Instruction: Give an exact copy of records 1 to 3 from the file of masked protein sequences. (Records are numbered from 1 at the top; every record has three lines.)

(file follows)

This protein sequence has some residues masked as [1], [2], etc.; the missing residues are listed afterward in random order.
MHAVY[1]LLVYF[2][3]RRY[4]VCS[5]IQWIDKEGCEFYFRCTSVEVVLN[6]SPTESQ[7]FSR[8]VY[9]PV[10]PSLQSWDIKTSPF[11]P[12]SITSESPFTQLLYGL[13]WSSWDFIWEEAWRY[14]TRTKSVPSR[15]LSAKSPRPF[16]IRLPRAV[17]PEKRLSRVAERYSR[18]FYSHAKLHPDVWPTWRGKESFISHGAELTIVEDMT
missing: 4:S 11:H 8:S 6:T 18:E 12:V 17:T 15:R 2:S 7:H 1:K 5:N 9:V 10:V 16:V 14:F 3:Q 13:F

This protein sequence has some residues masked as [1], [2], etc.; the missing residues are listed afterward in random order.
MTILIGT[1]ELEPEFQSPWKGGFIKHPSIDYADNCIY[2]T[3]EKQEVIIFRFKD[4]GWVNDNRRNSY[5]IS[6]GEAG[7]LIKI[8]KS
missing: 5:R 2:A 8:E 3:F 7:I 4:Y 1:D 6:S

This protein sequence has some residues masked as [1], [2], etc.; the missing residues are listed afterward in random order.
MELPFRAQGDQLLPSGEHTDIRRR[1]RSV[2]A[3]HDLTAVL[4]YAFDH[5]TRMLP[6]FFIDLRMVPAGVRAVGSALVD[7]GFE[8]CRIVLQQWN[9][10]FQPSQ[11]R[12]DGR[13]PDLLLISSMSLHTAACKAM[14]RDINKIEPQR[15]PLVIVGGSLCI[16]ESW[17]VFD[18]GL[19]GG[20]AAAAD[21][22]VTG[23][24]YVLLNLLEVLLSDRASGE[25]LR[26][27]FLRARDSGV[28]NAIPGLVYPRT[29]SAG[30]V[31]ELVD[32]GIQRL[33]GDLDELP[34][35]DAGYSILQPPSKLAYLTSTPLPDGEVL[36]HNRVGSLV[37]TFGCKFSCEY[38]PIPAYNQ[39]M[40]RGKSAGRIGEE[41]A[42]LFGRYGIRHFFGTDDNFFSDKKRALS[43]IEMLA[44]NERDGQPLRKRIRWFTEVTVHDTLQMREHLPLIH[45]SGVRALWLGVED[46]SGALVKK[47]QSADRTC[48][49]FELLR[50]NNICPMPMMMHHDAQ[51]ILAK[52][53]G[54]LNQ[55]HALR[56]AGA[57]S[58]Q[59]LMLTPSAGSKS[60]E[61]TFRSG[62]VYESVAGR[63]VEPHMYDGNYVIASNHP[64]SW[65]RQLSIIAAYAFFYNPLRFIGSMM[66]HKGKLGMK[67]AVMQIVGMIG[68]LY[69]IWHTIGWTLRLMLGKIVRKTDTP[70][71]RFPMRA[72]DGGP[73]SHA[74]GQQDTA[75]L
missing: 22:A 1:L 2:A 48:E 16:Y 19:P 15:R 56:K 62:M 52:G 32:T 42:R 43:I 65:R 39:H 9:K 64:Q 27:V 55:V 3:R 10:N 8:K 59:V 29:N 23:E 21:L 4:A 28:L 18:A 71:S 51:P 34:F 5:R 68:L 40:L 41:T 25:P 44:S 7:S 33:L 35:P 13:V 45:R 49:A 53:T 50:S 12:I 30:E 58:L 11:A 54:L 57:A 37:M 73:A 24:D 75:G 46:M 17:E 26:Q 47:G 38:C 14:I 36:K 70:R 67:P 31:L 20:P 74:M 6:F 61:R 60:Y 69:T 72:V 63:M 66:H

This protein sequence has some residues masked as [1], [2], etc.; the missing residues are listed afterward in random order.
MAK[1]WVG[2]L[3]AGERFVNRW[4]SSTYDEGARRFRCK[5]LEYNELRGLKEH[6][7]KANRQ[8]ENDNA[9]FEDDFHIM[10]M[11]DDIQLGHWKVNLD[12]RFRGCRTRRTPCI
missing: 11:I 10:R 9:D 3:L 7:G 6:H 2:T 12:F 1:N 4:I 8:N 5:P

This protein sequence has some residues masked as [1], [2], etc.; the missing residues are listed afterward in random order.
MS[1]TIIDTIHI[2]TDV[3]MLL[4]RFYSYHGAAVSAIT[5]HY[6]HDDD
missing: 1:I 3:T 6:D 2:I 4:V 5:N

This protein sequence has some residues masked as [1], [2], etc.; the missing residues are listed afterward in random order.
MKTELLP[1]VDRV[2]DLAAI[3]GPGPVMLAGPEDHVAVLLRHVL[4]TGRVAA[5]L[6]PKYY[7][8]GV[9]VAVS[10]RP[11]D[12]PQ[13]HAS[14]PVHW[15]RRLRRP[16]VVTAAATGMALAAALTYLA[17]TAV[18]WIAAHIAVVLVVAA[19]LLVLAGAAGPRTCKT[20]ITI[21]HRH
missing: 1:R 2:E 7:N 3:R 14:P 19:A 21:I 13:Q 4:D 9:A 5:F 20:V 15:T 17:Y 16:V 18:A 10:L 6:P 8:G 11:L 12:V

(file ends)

This protein sequence has some residues masked as [1], [2], etc.; the missing residues are listed afterward in random order.
MHAVY[1]LLVYF[2][3]RRY[4]VCS[5]IQWIDKEGCEFYFRCTSVEVVLN[6]SPTESQ[7]FSR[8]VY[9]PV[10]PSLQSWDIKTSPF[11]P[12]SITSESPFTQLLYGL[13]WSSWDFIWEEAWRY[14]TRTKSVPSR[15]LSAKSPRPF[16]IRLPRAV[17]PEKRLSRVAERYSR[18]FYSHAKLHPDVWPTWRGKESFISHGAELTIVEDMT
missing: 4:S 11:H 8:S 6:T 18:E 12:V 17:T 15:R 2:S 7:H 1:K 5:N 9:V 10:V 16:V 14:F 3:Q 13:F

This protein sequence has some residues masked as [1], [2], etc.; the missing residues are listed afterward in random order.
MTILIGT[1]ELEPEFQSPWKGGFIKHPSIDYADNCIY[2]T[3]EKQEVIIFRFKD[4]GWVNDNRRNSY[5]IS[6]GEAG[7]LIKI[8]KS
missing: 5:R 2:A 8:E 3:F 7:I 4:Y 1:D 6:S

This protein sequence has some residues masked as [1], [2], etc.; the missing residues are listed afterward in random order.
MELPFRAQGDQLLPSGEHTDIRRR[1]RSV[2]A[3]HDLTAVL[4]YAFDH[5]TRMLP[6]FFIDLRMVPAGVRAVGSALVD[7]GFE[8]CRIVLQQWN[9][10]FQPSQ[11]R[12]DGR[13]PDLLLISSMSLHTAACKAM[14]RDINKIEPQR[15]PLVIVGGSLCI[16]ESW[17]VFD[18]GL[19]GG[20]AAAAD[21][22]VTG[23][24]YVLLNLLEVLLSDRASGE[25]LR[26][27]FLRARDSGV[28]NAIPGLVYPRT[29]SAG[30]V[31]ELVD[32]GIQRL[33]GDLDELP[34][35]DAGYSILQPPSKLAYLTSTPLPDGEVL[36]HNRVGSLV[37]TFGCKFSCEY[38]PIPAYNQ[39]M[40]RGKSAGRIGEE[41]A[42]LFGRYGIRHFFGTDDNFFSDKKRALS[43]IEMLA[44]NERDGQPLRKRIRWFTEVTVHDTLQMREHLPLIH[45]SGVRALWLGVED[46]SGALVKK[47]QSADRTC[48][49]FELLR[50]NNICPMPMMMHHDAQ[51]ILAK[52][53]G[54]LNQ[55]HALR[56]AGA[57]S[58]Q[59]LMLTPSAGSKS[60]E[61]TFRSG[62]VYESVAGR[63]VEPHMYDGNYVIASNHP[64]SW[65]RQLSIIAAYAFFYNPLRFIGSMM[66]HKGKLGMK[67]AVMQIVGMIG[68]LY[69]IWHTIGWTLRLMLGKIVRKTDTP[70][71]RFPMRA[72]DGGP[73]SHA[74]GQQDTA[75]L
missing: 22:A 1:L 2:A 48:E 16:Y 19:P 15:R 56:K 62:M 52:G 32:T 42:R 43:I 65:R 39:H 9:K 64:Q 27:V 55:V 3:R 10:N 8:K 59:V 29:N 23:E 21:L 4:A 28:L 18:A 71:S 51:P 34:F 5:R 68:L 40:L 41:T 25:P 44:S 7:S 33:L 35:P 13:V 45:R 49:A 53:T 50:S 12:I 30:E 58:L 11:A 54:L 57:A 37:M 73:A 24:D 75:G 46:M 17:E 26:Q 47:G 38:C 14:I 36:K 70:R 67:P 31:L 20:P 74:M 6:F 61:R 60:Y 69:T 72:V 63:M 66:H